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    How to Use AI Voice Coaches to Decrease Anxiety and Sadness



    According to a research, utilizing AI Voice Lumen led to alterations in patients’ brain activity as well as reduced signs of anxiety and despair.

    The findings of a recent airman study conducted by experimenters at the University of Illinois at Chicago suggest that artificial intelligence might be a  salutary aid in the treatment of  internal illness.  The study, which was the first to test an AI Voice speech- grounded virtual trainer for behavioral  remedy, discovered that cases’ brain  exertion changed after using Lumen, an AI voice adjunct that  handed a type of psychotherapy, coupled with  dropped symptoms of sadness and anxiety. 

    AI Voice assistant

    The UIC team asserts that the results offer positive evidence that virtual treatment can fill in the gaps in mental health care. The research was released in the publication Translational Psychiatry. Where patients, particularly those from vulnerable areas, regularly encounter barriers to receiving care, such as waitlists and access discrepancies. With rising rates of anxiety and depression and a shortage of practitioners, we have experienced an extraordinary surge in demand, said Dr. Olusola A. Ajilore, a psychiatry professor at the University of Illinois at Chicago and a co-first author of the study. Technology of this kind could serve as a connection. It’s not meant to take the place of traditional therapy, but it can be a temporary fix until someone can get treatment.

    Lumen was created by Ajilore and Dr. Jun Ma, the Beth and George Vitoux Professor of Medicine at UIC, in collaboration with scientists from Pennsylvania State University and Washington University in St. Louis. It receives financing from a $2 million grant from the National Institute of Mental Health and operates as a skill in the Amazon Alexa application.

    For the clinical investigation, the UIC researchers enrolled over 60 patients to see how the application affected mild-to-moderate depressive and anxiety symptoms as well as brain activity in regions that have been linked to the advantages of problem-solving treatment in the past.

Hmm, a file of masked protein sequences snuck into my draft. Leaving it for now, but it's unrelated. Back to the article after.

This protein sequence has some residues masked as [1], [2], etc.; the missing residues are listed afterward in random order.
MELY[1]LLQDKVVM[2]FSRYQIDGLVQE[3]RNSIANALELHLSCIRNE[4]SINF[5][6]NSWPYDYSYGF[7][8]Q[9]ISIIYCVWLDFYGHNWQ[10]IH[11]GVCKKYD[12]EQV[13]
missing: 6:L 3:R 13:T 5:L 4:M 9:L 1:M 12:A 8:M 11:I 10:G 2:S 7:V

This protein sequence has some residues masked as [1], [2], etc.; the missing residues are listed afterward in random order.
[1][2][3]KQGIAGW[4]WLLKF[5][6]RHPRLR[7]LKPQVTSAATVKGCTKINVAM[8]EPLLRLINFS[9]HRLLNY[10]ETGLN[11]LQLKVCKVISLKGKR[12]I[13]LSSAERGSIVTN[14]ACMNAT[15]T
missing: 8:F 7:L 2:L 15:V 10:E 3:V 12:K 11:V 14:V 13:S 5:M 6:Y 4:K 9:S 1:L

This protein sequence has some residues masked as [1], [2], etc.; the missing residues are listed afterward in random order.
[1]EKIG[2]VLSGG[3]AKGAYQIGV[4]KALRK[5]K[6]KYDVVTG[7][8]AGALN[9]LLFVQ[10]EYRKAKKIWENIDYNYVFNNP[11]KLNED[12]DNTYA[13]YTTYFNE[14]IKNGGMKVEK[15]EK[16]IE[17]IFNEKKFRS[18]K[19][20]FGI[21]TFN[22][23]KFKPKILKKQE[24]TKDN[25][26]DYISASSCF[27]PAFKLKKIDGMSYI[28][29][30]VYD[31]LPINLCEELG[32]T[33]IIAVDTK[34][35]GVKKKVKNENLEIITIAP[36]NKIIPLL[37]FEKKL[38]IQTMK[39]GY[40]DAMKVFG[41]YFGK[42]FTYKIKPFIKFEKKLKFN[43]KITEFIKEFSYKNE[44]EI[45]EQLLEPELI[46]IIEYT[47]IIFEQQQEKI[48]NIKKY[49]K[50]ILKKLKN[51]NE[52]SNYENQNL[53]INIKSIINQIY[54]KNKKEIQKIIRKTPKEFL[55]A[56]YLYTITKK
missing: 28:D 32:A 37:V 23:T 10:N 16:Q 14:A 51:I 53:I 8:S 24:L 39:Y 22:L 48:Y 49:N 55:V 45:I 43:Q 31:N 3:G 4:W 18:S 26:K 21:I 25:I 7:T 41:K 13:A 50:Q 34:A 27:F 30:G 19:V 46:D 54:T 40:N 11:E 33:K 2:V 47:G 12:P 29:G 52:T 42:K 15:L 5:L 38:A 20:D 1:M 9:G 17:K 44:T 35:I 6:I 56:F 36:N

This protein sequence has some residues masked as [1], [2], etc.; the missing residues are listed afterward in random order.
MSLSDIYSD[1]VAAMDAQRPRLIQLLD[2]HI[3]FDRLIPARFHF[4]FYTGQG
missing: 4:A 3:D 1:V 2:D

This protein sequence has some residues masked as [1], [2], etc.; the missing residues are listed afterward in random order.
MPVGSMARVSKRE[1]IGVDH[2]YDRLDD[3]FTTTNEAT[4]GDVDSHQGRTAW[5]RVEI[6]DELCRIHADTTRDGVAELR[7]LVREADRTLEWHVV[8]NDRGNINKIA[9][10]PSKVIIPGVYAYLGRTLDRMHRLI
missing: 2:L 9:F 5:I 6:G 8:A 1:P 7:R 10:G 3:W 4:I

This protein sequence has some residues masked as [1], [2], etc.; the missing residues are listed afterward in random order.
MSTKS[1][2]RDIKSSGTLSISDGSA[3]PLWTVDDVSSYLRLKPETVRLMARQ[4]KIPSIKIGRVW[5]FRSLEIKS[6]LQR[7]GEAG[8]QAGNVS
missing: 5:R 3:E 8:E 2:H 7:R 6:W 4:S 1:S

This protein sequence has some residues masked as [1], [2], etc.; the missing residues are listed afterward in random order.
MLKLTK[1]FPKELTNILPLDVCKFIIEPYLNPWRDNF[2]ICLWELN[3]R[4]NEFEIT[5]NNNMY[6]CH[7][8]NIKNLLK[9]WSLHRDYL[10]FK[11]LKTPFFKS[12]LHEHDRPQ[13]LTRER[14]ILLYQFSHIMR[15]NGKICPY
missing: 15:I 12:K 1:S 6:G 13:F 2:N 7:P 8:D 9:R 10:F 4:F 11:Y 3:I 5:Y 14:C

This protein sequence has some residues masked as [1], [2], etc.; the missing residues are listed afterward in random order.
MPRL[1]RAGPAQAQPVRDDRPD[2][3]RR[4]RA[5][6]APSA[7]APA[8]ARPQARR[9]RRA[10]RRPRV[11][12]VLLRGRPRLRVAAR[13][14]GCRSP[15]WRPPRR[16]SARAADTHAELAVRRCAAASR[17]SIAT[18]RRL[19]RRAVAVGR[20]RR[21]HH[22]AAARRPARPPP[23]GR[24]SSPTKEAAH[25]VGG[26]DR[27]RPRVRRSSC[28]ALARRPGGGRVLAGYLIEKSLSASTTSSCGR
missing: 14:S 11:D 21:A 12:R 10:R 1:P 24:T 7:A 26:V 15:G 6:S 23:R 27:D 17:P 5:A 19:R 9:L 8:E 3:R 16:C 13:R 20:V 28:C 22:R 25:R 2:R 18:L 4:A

Two thirds of the patients participated in eight sessions of problem-solving therapy using Lumen on an iPad provided by the study, while the remaining third acted as a “waitlist” control group that did not receive any care

    Comparing research participants utilising the AI Voice Lumen app to the control group after the intervention, they had lower ratings for psychological distress, anxiety, and depression. A brain region linked to cognitive control, the dorsolateral prefrontal cortex, was more active in the Lumen group, which also shown gains in problem-solving abilities. Women and underrepresented groups also had encouraging outcomes.

    It involves altering how individuals see issues and the best approach to solve them, as well as preventing emotional overload, according to Ma. This well-established, pragmatic, and patient-driven behaviour treatment is a suitable fit for delivery via voice-based technologies.

    The researcher is presently engaged in a bigger investigation that compares the usage of Lumen with both a waitlist control group and patients undergoing human-coached problem-solving therapy. They underline that the virtual coach need not perform better than a human therapist in order to fill a crucial vacuum in the mental health system. 

    The best way to approach digital mental health services, according to Ma, is not to see apps as a replacement for people, but rather as a way to bridge the gap between supply and demand by identifying new, secure, and efficient ways to provide care to people who might not otherwise have it.

    Source : Science Daily

    Date : 30th May 2023

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